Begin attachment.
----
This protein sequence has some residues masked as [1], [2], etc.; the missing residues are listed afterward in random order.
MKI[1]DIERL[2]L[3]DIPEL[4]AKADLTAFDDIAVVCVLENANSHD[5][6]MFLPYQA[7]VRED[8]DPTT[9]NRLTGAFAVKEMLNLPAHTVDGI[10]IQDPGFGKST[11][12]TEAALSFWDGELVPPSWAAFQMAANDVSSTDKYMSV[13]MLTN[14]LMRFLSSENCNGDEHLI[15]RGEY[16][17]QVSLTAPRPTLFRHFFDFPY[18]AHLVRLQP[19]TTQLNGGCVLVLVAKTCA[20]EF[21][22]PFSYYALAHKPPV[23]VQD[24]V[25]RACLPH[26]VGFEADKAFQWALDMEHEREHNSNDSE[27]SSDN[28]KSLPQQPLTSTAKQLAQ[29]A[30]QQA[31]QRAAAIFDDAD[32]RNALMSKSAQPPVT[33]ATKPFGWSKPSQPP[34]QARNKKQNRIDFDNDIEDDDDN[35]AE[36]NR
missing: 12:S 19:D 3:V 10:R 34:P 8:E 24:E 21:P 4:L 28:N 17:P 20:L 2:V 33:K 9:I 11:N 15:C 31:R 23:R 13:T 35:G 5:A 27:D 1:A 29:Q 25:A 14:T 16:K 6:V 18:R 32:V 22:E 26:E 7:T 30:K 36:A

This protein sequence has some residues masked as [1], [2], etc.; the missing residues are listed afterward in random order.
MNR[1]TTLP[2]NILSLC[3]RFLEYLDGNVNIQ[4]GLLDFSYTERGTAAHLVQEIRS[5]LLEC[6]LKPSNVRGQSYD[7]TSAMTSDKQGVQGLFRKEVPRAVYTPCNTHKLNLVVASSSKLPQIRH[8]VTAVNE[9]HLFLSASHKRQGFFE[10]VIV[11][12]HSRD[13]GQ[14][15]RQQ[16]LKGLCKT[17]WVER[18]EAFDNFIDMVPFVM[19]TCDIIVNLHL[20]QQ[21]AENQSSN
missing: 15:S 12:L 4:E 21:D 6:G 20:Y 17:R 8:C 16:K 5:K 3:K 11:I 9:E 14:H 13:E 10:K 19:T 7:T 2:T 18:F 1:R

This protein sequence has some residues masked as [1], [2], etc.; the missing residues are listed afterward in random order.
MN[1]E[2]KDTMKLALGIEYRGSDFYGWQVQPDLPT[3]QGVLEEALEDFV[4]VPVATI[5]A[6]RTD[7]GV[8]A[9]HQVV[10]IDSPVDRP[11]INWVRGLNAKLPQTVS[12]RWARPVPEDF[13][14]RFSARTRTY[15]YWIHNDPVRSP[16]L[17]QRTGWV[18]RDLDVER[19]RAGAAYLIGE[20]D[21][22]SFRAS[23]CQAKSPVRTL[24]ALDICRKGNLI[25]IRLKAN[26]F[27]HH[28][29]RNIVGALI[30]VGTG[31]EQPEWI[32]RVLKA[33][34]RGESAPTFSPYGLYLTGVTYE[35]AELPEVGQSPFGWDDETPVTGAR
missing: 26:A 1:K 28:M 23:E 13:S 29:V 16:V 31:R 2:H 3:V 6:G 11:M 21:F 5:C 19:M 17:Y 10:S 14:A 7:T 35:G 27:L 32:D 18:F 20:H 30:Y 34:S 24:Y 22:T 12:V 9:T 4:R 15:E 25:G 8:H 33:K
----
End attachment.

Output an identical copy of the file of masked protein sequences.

This protein sequence has some residues masked as [1], [2], etc.; the missing residues are listed afterward in random order.
MKI[1]DIERL[2]L[3]DIPEL[4]AKADLTAFDDIAVVCVLENANSHD[5][6]MFLPYQA[7]VRED[8]DPTT[9]NRLTGAFAVKEMLNLPAHTVDGI[10]IQDPGFGKST[11][12]TEAALSFWDGELVPPSWAAFQMAANDVSSTDKYMSV[13]MLTN[14]LMRFLSSENCNGDEHLI[15]RGEY[16][17]QVSLTAPRPTLFRHFFDFPY[18]AHLVRLQP[19]TTQLNGGCVLVLVAKTCA[20]EF[21][22]PFSYYALAHKPPV[23]VQD[24]V[25]RACLPH[26]VGFEADKAFQWALDMEHEREHNSNDSE[27]SSDN[28]KSLPQQPLTSTAKQLAQ[29]A[30]QQA[31]QRAAAIFDDAD[32]RNALMSKSAQPPVT[33]ATKPFGWSKPSQPP[34]QARNKKQNRIDFDNDIEDDDDN[35]AE[36]NR
missing: 12:S 19:D 3:V 10:R 34:P 8:E 24:E 21:P 4:L 28:N 17:P 20:L 2:V 33:K 9:I 11:N 15:C 31:R 23:R 13:T 35:G 5:A 27:D 1:A 29:Q 25:A 14:T 16:K 6:V 18:R 32:V 22:E 26:E 7:T 30:K 36:A

This protein sequence has some residues masked as [1], [2], etc.; the missing residues are listed afterward in random order.
MNR[1]TTLP[2]NILSLC[3]RFLEYLDGNVNIQ[4]GLLDFSYTERGTAAHLVQEIRS[5]LLEC[6]LKPSNVRGQSYD[7]TSAMTSDKQGVQGLFRKEVPRAVYTPCNTHKLNLVVASSSKLPQIRH[8]VTAVNE[9]HLFLSASHKRQGFFE[10]VIV[11][12]HSRD[13]GQ[14][15]RQQ[16]LKGLCKT[17]WVER[18]EAFDNFIDMVPFVM[19]TCDIIVNLHL[20]QQ[21]AENQSSN
missing: 15:S 12:L 4:E 21:D 6:G 20:Y 17:R 8:C 16:K 5:K 3:K 11:I 9:E 14:H 13:E 10:K 19:T 7:T 2:T 18:F 1:R

This protein sequence has some residues masked as [1], [2], etc.; the missing residues are listed afterward in random order.
MN[1]E[2]KDTMKLALGIEYRGSDFYGWQVQPDLPT[3]QGVLEEALEDFV[4]VPVATI[5]A[6]RTD[7]GV[8]A[9]HQVV[10]IDSPVDRP[11]INWVRGLNAKLPQTVS[12]RWARPVPEDF[13][14]RFSARTRTY[15]YWIHNDPVRSP[16]L[17]QRTGWV[18]RDLDVER[19]RAGAAYLIGE[20]D[21][22]SFRAS[23]CQAKSPVRTL[24]ALDICRKGNLI[25]IRLKAN[26]F[27]HH[28][29]RNIVGALI[30]VGTG[31]EQPEWI[32]RVLKA[33][34]RGESAPTFSPYGLYLTGVTYE[35]AELPEVGQSPFGWDDETPVTGAR
missing: 26:A 1:K 28:M 23:E 13:S 29:V 16:V 31:R 2:H 3:V 6:G 11:M 21:F 5:C 19:M 17:Y 10:S 14:A 7:T 35:G 27:L 32:D 18:F 20:H 30:Y 34:S 24:Y 22:T 12:V 9:T 4:R 15:E 25:G 8:H 33:K